Locking the Vaught. The red, white, and blue. The crowds and tents that fill the grove every Saturday. Eighteen miles an hour. The Mannings. The booming crescendo as an entire stadium raises their pom-poms and shouts, “Hotty Toddy.”
These are the traditions that define us, that set us apart from other universities. The Hotty Toddy chant, the grove, and the Walk of Champions are three prevalent traditions that have become cornerstones in Ole Miss culture even outside the sphere of sports.
But where did they come from?
The words “Hotty Toddy” have several meanings. Sometimes, it is a warm greeting, other times, a lively yet intimidating cheer.
There are several theories surrounding the origins of the “Hotty Toddy” cheer, which first appeared in a 1926 copy of The Mississippian student newspaper. These words appeared in that newpaper:
Gosh A Mighty!
Who in the h—l are we?
Rim! Ram! Flim! Flam!
Ole Miss, by D—n!”
Then, it was written as “Heighty Tighty,” leading some to believe it was originally a reference to the Virginia Tech Regimental Band “Heighty Tighties.”
Others surmise that it may be a reference to the phrase “hoity-toity.” The phrase, which means “highfalutin” or snobbish perhaps signifies the perception of Ole Miss students as preppy, well-dressed people. But most fans have their own special definitions.
“For me, it means family,” said junior Reagan Horton, a generational Ole Miss fan. “I have over thirty cousins and we have a yearly reunion at an Ole Miss game.”
Junior Taylor Middleton defined “Hotty Toddy” as meaning “everything all at once. It’s a greeting, a congratulations, and a hell yeah, damn right,” she said.
However one decides to define it, “Hotty Toddy” is perhaps the strongest Ole Miss tradition. It is recited in its full glory at every home game, and is the only true answer to the question “are you ready?” To hear it and to say it is to love it.
Known as the “Holy Grail of Tailgating,” the grove at Ole Miss is home to the greatest tailgating experience in all of college football. Once serving as a recreation field during the late nineteenth and early twentieth centuries, the grove began to evolve during the 1950s as fans started gathering there on Saturdays.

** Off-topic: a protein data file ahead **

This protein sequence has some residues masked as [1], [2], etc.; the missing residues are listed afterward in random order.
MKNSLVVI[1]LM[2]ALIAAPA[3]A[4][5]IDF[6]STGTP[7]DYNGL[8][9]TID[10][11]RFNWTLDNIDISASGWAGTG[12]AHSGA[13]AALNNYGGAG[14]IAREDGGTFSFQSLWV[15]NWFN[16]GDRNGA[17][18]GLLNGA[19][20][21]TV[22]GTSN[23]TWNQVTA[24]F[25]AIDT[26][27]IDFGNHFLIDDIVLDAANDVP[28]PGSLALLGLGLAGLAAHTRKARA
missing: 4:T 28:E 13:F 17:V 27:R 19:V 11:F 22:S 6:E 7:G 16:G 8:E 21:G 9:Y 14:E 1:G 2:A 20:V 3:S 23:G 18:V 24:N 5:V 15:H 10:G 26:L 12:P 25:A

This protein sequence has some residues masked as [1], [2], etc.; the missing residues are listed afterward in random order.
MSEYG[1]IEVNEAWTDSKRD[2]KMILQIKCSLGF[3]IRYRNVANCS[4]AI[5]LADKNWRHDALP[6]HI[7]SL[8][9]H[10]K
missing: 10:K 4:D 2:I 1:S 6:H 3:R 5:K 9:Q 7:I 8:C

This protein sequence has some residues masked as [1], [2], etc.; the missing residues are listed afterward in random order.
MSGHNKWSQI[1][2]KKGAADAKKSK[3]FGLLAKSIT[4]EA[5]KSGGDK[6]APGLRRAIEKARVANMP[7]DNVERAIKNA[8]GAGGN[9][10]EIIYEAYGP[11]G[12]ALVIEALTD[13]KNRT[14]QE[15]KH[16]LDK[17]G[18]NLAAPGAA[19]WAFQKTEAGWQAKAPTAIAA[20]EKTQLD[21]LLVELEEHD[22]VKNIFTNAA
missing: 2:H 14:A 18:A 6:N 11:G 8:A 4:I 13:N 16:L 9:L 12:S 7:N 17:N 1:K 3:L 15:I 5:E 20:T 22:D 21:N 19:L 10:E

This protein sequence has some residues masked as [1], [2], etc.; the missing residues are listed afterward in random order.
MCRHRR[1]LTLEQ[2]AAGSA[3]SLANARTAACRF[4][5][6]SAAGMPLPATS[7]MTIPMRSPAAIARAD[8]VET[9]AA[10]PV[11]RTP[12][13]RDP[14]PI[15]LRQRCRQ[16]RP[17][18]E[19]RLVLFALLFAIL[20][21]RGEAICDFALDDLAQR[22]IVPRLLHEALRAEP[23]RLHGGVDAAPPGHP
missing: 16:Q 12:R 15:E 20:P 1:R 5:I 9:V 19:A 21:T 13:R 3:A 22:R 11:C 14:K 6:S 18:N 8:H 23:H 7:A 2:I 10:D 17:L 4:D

Over time, red and blue tents began sprouting up in the 1990s, eventually taking over the entire field. Soon, the grove and its splendor became an integral part of Ole Miss culture as families claimed spots and turned their tents into fine dining areas, complete with chandeliers and candelabras. Tables are piled high with finger-foods, fruit, and other delicacies that well-dressed fans snack on as they weave through the crowds.
Only one thing can part these seas of tailgating people.
The Walk of Champions
Two hours before each game, there is a thundering boom as mallets beat against drums. There is a shimmering of silver pom-poms, and the pounding of cleats against the pavement as the Ole Miss Rebels gather beneath the arch at the Walk of Champions.
Erected in honor of the 1962 Ole Miss football team, the only one in University history to have a perfect season, the arch has served as the Walk of Champions trailhead since 1998. The team cuts through the grove, walking from the student union to Vaught-Hemingway Stadium. As they pass, they high-five the fans’ outstretched hands. It is an experience you do not want to miss.
First-timers spend their Saturday in awe, amazed by the good spirits and classic Southern hospitality. It is a culture that cannot be recreated in any other town or on any other campus; the grove is as unique as the words “Hotty Toddy.” There is a reason Ole Miss fans claim that they have “never lost a party,” and it is all thanks to the magic and grandeur of grove tailgating.
It is hard to imagine an Ole Miss gameday without hearing the question, “Are you ready?” or seeing the grove swathed in Harvard crimson and Yale blue. A game could never start without being preceded by a Walk of Champions or locking the Vaught.
These unique traditions are what define us as Rebel fans, and are what bring us together. A simple “Hotty Toddy” from a stranger can make your day. Remembering Saturdays spent in the grove can bring a smile to your face. Perhaps it was the passion and fanaticism surrounding Ole Miss that made Frank E. Everett Jr. say that “[while] the University is respected; Ole Miss is loved.” Our days as university students may be numbered and fly by fast, but these traditions will never leave us, for “one never truly graduates from Ole Miss.”